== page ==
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jddennis
11-28-2016, 04:25 AM
I've started teaching music lessons, which has been really rewarding! Two of my students have dyslexia, though. I knew about one had it (she's my 12 year old sister), but the ukulele is her second instrument, and she's having no trouble learning. In fact, she shows a lot of talent.

I didn't know that the other one, though. I just found out yesterday (from someone outside his family) Again, he's 12. Apparently, he's tested in the genius levels of IQ, but has a hard time with written communication in general. I've been using Jumpin' Jim's Ukulele Tips 'N' Tunes as our textbook, but he seems to be having trouble following the music on the page.

If text is not a good way for him to process information, I want to know how far I should go to give him information in a way that works for him. Maybe a video course would work better for him, but I don't know where to start with one of those. Maybe a memorization process would be better for him, too.

Anyway, I was wondering if anyone had any experience as a student (or teacher) in a similar situation. If so, what advice would you have on how to proceed.

Nickie
11-28-2016, 05:25 PM
That's admirable!
I'm not a teacher, per se, but I do believe that everyone's learning is a little different. Each child needs things tailored to him. Do you think he'd do better learning by ear?

ukulelekarcsi
11-28-2016, 08:57 PM
That's admirable! (...) Each child needs things tailored to him. Do you think he'd do better learning by ear?

My thoughts exactly!

Especially with that age, I tend not to put them in front of sheets of paper, but rather show them techniques or songs bit by bit.

Also, adding lots of variation is important: clapping games, who's the fastest to fret every single note on a string, each plays only certain chords of a song that the other one doesn't... it can all help to break up the 'main dish' of your course, and re-focus the attention.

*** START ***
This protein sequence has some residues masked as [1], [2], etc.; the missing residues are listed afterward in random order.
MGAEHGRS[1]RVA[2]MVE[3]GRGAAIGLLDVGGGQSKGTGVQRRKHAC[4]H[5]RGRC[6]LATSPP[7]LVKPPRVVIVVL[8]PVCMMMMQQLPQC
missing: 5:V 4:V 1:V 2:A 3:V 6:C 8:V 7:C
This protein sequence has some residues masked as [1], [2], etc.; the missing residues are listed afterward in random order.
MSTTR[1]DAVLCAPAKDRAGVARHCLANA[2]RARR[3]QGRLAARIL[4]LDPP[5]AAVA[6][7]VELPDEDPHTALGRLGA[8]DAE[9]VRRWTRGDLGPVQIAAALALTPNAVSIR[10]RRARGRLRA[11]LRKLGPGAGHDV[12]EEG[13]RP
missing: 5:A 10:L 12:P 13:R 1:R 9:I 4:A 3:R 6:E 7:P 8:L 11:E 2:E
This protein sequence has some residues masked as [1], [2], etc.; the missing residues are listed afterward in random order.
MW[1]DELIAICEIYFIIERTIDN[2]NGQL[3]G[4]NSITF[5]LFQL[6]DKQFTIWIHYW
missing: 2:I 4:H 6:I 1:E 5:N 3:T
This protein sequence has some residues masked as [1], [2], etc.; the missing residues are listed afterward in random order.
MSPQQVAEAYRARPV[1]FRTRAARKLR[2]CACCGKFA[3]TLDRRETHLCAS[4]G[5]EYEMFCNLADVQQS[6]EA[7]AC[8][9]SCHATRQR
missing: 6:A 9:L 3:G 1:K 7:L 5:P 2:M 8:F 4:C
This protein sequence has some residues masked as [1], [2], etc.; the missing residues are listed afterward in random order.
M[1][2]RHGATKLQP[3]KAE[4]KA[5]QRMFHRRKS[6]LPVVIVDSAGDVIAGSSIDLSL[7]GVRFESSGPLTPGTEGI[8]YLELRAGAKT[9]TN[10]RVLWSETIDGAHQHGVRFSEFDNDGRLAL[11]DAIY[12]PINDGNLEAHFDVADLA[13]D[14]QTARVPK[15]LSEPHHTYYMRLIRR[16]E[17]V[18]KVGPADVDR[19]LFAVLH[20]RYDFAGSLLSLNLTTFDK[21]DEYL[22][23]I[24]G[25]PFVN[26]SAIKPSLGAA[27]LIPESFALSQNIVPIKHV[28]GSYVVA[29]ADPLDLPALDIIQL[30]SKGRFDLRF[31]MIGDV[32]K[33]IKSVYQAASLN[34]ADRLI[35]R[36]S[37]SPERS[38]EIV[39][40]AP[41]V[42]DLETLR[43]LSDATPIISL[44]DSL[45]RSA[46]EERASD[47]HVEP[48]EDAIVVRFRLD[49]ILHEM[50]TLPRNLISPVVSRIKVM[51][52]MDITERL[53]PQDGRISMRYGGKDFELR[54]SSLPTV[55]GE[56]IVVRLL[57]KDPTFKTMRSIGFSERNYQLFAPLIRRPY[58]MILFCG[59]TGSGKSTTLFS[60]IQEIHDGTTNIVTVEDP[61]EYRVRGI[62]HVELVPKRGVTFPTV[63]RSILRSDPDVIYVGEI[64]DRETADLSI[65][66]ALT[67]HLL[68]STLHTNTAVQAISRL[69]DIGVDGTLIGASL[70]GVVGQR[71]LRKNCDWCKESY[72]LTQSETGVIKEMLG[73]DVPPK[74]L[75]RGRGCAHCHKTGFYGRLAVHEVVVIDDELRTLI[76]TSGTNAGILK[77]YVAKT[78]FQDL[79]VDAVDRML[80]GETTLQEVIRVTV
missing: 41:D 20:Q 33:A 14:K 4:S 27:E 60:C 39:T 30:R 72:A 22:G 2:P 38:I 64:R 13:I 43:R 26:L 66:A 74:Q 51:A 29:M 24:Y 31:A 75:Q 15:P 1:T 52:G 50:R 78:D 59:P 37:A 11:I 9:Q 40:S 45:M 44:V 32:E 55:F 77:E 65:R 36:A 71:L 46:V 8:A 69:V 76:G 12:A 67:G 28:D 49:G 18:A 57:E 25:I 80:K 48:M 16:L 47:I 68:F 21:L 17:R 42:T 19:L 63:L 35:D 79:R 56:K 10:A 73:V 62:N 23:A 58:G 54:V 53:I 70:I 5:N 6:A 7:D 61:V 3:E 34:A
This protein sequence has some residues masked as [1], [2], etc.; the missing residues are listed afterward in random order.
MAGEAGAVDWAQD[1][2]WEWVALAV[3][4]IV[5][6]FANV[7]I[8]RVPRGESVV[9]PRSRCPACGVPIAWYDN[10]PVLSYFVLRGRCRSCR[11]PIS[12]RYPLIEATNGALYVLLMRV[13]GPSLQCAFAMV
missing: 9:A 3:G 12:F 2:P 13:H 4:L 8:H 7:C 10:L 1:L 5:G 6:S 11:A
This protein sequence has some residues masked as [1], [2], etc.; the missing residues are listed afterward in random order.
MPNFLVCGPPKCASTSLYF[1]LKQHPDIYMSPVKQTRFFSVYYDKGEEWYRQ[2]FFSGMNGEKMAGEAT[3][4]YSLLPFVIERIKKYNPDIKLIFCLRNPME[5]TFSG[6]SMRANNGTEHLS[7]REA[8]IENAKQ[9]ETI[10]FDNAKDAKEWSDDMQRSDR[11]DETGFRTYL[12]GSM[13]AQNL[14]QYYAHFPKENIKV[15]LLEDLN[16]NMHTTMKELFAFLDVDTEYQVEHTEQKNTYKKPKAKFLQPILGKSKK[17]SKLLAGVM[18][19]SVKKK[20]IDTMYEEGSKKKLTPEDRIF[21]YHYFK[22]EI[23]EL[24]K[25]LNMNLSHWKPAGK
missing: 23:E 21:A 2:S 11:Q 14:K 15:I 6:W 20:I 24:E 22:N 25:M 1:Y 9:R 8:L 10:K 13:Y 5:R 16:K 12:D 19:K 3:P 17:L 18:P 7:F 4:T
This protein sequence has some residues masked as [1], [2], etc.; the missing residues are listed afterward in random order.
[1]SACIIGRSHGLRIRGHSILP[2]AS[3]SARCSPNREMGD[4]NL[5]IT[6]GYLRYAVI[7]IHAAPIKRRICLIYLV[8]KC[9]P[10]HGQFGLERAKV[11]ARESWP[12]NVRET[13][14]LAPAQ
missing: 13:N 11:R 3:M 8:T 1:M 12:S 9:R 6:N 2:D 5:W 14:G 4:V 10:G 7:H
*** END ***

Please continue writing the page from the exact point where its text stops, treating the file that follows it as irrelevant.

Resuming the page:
PhilUSAFRet
11-29-2016, 12:57 AM
It's my understanding that many, many Hawaiians learned to play by watching a family member and doing what they do. Lots of tutorials here and on youtube at all levels. Can slow youtube down too. Learning by observation also one of the reasons a uke club helps so many learn.

actadh
11-29-2016, 06:36 AM
If you give out handouts, you might consider downloading the Dyslexie font, or having them download it and convert any documents that you send them. It is free for home use. I have students that use it and they say it does make it easier to process text.
https://www.dyslexiefont.com/

PhilUSAFRet
11-29-2016, 02:24 PM
Just spotted this on Facebook: https://www.globalgiving.org/projects/special-learners-deserve-music-too/

Freeda
11-29-2016, 02:41 PM
I work at a special ed school and am in charge of the ukulele program. I painted the fretboards with nail polish, for example if you put your finger on green, that is a C. Then when I print the "beat sheets" all the Cs are green. And all the Fs are orange, etc.

So even without knowing any alphabet at all, they know this song goes "green green green orange green orange green orange".

Beat sheets are every count written out. We work on a beat sheet, then at the end find out what song it is when I give them the words!